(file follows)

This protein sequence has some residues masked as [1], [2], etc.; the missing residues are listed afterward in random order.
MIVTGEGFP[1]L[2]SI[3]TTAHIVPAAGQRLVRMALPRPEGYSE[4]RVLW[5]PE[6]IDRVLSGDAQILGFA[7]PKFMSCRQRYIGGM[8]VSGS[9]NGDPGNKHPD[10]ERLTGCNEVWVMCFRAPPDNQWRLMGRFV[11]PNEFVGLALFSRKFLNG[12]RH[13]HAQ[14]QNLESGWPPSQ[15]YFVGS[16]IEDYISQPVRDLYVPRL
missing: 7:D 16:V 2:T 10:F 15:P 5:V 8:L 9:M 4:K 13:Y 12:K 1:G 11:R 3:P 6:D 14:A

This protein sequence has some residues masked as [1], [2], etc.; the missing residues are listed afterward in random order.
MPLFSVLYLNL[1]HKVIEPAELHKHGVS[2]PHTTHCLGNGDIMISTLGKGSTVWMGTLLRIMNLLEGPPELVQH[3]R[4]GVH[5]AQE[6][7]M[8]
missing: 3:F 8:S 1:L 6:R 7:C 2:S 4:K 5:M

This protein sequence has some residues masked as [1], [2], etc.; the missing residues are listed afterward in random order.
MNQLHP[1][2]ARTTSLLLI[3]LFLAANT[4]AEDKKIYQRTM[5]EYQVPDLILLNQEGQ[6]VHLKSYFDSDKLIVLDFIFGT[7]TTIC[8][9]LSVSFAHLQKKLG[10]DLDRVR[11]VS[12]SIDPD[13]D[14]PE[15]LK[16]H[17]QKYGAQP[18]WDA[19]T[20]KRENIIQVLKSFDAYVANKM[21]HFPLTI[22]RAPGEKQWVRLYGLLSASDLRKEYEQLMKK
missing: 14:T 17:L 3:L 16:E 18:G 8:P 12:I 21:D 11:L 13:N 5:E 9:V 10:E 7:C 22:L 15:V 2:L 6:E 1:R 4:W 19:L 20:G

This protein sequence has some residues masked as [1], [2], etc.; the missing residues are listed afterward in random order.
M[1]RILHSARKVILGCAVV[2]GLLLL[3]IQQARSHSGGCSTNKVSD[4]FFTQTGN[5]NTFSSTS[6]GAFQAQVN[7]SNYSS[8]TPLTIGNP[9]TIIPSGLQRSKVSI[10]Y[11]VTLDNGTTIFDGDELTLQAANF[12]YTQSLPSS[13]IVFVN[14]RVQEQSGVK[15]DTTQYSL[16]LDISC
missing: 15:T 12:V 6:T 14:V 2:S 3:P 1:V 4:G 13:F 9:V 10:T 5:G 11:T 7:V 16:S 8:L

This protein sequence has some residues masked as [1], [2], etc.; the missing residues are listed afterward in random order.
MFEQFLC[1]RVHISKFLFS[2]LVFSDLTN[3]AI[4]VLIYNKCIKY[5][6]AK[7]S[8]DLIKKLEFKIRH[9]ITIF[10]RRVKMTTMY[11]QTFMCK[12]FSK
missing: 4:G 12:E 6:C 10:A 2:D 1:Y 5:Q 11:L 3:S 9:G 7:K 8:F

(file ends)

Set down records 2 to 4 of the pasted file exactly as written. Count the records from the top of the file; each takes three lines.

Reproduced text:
This protein sequence has some residues masked as [1], [2], etc.; the missing residues are listed afterward in random order.
MPLFSVLYLNL[1]HKVIEPAELHKHGVS[2]PHTTHCLGNGDIMISTLGKGSTVWMGTLLRIMNLLEGPPELVQH[3]R[4]GVH[5]AQE[6][7]M[8]
missing: 3:F 8:S 1:L 6:R 7:C 2:S 4:K 5:M

This protein sequence has some residues masked as [1], [2], etc.; the missing residues are listed afterward in random order.
MNQLHP[1][2]ARTTSLLLI[3]LFLAANT[4]AEDKKIYQRTM[5]EYQVPDLILLNQEGQ[6]VHLKSYFDSDKLIVLDFIFGT[7]TTIC[8][9]LSVSFAHLQKKLG[10]DLDRVR[11]VS[12]SIDPD[13]D[14]PE[15]LK[16]H[17]QKYGAQP[18]WDA[19]T[20]KRENIIQVLKSFDAYVANKM[21]HFPLTI[22]RAPGEKQWVRLYGLLSASDLRKEYEQLMKK
missing: 14:T 17:L 3:L 16:E 18:G 8:P 12:I 21:D 11:L 13:N 5:E 9:V 10:E 7:C 22:L 15:V 2:L 6:E 1:R 4:W 19:L 20:G

This protein sequence has some residues masked as [1], [2], etc.; the missing residues are listed afterward in random order.
M[1]RILHSARKVILGCAVV[2]GLLLL[3]IQQARSHSGGCSTNKVSD[4]FFTQTGN[5]NTFSSTS[6]GAFQAQVN[7]SNYSS[8]TPLTIGNP[9]TIIPSGLQRSKVSI[10]Y[11]VTLDNGTTIFDGDELTLQAANF[12]YTQSLPSS[13]IVFVN[14]RVQEQSGVK[15]DTTQYSL[16]LDISC
missing: 15:T 12:V 6:T 14:V 2:S 3:P 1:V 4:G 13:F 9:V 10:T 5:G 11:T 7:V 16:S 8:L